Customer contracts and related documents. Are they “automatically” assignable? How well do you insulate the business from any liability, and is there any ongoing warranty or other liability for products or services you’ve delivered? Do you have collection leverage, such as late fees, interest and attorney fee clauses? Does it make sense to take a more aggressive approach to collections in advance of the sale process?

Employment arrangements and documentation. Can you demonstrate compliance with applicable regulations, including PTO and right to work acts? What does your L&I and ESD rating look like, and do you have any pending or past claims to explain? Do you have any bonus plans, equity or other non-salary/wage compensation arrangements (whether in writing or by historical practice)? How certain are you that you’re in compliance with all wage and overtime regulations – and can you support your classification of employees as exempt?

Corporate Governance. Are all your organizing documents available and in good order? Do your bylaws or operating agreement fully and accurately reflect the ownership and management of the business? Do you have all the federal, state and local licenses and permits that are required to operate? Do you have multiple owners, or any options or equity rights? When and how do you involve them?

The “Four Ds”

Of the approximately 20% of sell-side transaction clients that do bring me in in advance, the seller is typically a highly organized Type-A personality, and often someone who had been through the process before. In this past year, I sold 3 businesses where I had represented the owners on the purchase of the same business years earlier.  They wanted to be as prepared as possible to minimize the potential for the “Four Ds” – Delays, Dings in price, Disengagement of the buyer, and post-closing Disputes. By putting in the prep work, we were able to not only avoid the Four Ds, but foster an efficient process that resulted in timely closings that maximized value for the sellers.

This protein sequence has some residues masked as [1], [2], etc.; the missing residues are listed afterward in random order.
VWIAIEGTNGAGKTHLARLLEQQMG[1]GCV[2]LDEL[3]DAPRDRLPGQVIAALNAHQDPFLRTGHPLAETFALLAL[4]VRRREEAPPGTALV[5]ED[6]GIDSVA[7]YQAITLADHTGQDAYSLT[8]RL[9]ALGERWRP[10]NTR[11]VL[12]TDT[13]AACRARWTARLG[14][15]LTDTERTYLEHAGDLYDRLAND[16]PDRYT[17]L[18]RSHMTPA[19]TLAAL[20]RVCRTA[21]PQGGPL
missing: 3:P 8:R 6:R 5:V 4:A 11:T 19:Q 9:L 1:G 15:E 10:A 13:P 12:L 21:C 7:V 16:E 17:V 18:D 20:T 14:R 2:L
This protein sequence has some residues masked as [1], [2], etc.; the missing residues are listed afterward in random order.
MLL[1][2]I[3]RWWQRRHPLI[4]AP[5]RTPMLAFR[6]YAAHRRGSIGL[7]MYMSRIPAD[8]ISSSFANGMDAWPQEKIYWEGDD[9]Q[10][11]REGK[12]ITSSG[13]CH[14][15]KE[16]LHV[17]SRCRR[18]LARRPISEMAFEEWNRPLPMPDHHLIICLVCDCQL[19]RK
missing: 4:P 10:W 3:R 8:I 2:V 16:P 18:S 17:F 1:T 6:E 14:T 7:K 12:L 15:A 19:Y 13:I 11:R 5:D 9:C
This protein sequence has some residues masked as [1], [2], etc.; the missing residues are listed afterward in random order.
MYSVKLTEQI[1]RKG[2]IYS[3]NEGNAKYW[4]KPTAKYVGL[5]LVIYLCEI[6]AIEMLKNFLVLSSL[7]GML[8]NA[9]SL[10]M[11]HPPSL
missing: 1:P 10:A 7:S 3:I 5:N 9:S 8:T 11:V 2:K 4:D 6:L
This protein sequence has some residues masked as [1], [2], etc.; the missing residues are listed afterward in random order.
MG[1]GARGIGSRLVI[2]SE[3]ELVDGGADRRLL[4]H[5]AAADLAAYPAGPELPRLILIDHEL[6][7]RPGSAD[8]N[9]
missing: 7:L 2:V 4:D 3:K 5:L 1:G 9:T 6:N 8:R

David Cook is the owner of Sovereign Legal Group, PLLC – a firm he founded in 2009 to focus exclusively on privately held Northwest businesses, with an emphasis on M&A transactions. Previously, he served as general counsel to a regional investment banking firm, and prior to that, oversaw acquisitions for Digital Insight Corp (Intuit’s online banking group). For more information, visit: www.sovlg.com

David Cook is the managing attorney of the Sovereign Legal Group. If you have questions about the content of this article or any area relevant to Mr. Cook’s expertise please contact him at (206) 788-5222 or dcook@sovereignlegalgroup.com.

IBA, the Pacific Northwest’s premier business brokerage firm since 1975, is available as an information resource to the media, business brokerage, and mergers & acquisitions community on subjects relevant to the purchase & sale of privately held companies and family owned businesses.  IBA is recognized as one of the best business brokerage firms in the nation based on its long track record of successfully negotiating “win-win” business sale transactions in environments of full disclosure employing “best practices”.